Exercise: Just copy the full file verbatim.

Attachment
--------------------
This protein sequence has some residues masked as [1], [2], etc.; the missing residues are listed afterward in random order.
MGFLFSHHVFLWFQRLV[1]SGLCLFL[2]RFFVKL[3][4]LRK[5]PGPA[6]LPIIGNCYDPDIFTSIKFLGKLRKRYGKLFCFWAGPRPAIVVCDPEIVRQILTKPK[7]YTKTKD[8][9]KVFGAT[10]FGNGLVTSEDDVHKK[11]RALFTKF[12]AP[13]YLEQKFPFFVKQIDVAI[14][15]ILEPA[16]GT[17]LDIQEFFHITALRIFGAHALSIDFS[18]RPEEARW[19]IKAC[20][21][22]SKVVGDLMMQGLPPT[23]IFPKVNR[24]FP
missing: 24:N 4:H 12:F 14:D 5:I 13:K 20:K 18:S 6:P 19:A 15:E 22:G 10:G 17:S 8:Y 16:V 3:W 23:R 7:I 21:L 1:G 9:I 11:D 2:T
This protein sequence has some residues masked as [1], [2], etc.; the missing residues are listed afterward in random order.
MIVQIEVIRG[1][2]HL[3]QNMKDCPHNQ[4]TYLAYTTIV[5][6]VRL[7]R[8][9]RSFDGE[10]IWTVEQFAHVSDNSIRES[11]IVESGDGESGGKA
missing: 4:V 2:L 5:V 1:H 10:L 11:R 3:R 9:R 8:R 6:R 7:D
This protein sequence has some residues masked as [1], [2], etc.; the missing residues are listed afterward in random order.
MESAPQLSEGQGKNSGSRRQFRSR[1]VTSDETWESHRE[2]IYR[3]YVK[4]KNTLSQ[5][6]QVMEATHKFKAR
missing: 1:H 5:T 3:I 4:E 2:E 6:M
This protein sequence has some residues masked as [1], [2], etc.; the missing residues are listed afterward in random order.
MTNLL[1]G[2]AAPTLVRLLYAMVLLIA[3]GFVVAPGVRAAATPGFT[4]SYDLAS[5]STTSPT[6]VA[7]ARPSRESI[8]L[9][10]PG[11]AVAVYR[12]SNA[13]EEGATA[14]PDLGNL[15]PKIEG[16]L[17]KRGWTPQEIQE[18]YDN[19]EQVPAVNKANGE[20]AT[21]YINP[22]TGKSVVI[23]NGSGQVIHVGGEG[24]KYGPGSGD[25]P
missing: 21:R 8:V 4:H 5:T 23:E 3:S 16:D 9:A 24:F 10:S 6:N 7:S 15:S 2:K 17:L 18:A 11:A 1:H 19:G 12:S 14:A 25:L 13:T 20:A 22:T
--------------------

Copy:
This protein sequence has some residues masked as [1], [2], etc.; the missing residues are listed afterward in random order.
MGFLFSHHVFLWFQRLV[1]SGLCLFL[2]RFFVKL[3][4]LRK[5]PGPA[6]LPIIGNCYDPDIFTSIKFLGKLRKRYGKLFCFWAGPRPAIVVCDPEIVRQILTKPK[7]YTKTKD[8][9]KVFGAT[10]FGNGLVTSEDDVHKK[11]RALFTKF[12]AP[13]YLEQKFPFFVKQIDVAI[14][15]ILEPA[16]GT[17]LDIQEFFHITALRIFGAHALSIDFS[18]RPEEARW[19]IKAC[20][21][22]SKVVGDLMMQGLPPT[23]IFPKVNR[24]FP
missing: 24:N 4:H 12:F 14:D 5:I 13:K 20:K 18:S 6:P 19:A 15:E 22:G 10:G 17:S 8:Y 16:V 3:W 23:R 7:I 21:L 1:G 9:I 11:D 2:T
This protein sequence has some residues masked as [1], [2], etc.; the missing residues are listed afterward in random order.
MIVQIEVIRG[1][2]HL[3]QNMKDCPHNQ[4]TYLAYTTIV[5][6]VRL[7]R[8][9]RSFDGE[10]IWTVEQFAHVSDNSIRES[11]IVESGDGESGGKA
missing: 4:V 2:L 5:V 1:H 10:L 11:R 3:R 9:R 8:R 6:R 7:D
This protein sequence has some residues masked as [1], [2], etc.; the missing residues are listed afterward in random order.
MESAPQLSEGQGKNSGSRRQFRSR[1]VTSDETWESHRE[2]IYR[3]YVK[4]KNTLSQ[5][6]QVMEATHKFKAR
missing: 1:H 5:T 3:I 4:E 2:E 6:M
This protein sequence has some residues masked as [1], [2], etc.; the missing residues are listed afterward in random order.
MTNLL[1]G[2]AAPTLVRLLYAMVLLIA[3]GFVVAPGVRAAATPGFT[4]SYDLAS[5]STTSPT[6]VA[7]ARPSRESI[8]L[9][10]PG[11]AVAVYR[12]SNA[13]EEGATA[14]PDLGNL[15]PKIEG[16]L[17]KRGWTPQEIQE[18]YDN[19]EQVPAVNKANGE[20]AT[21]YINP[22]TGKSVVI[23]NGSGQVIHVGGEG[24]KYGPGSGD[25]P
missing: 21:R 8:V 4:H 5:T 23:E 3:S 16:D 9:A 24:F 10:S 6:N 7:S 15:S 2:K 17:L 18:A 11:A 1:H 19:G 12:S 14:A 25:L 13:T 20:A 22:T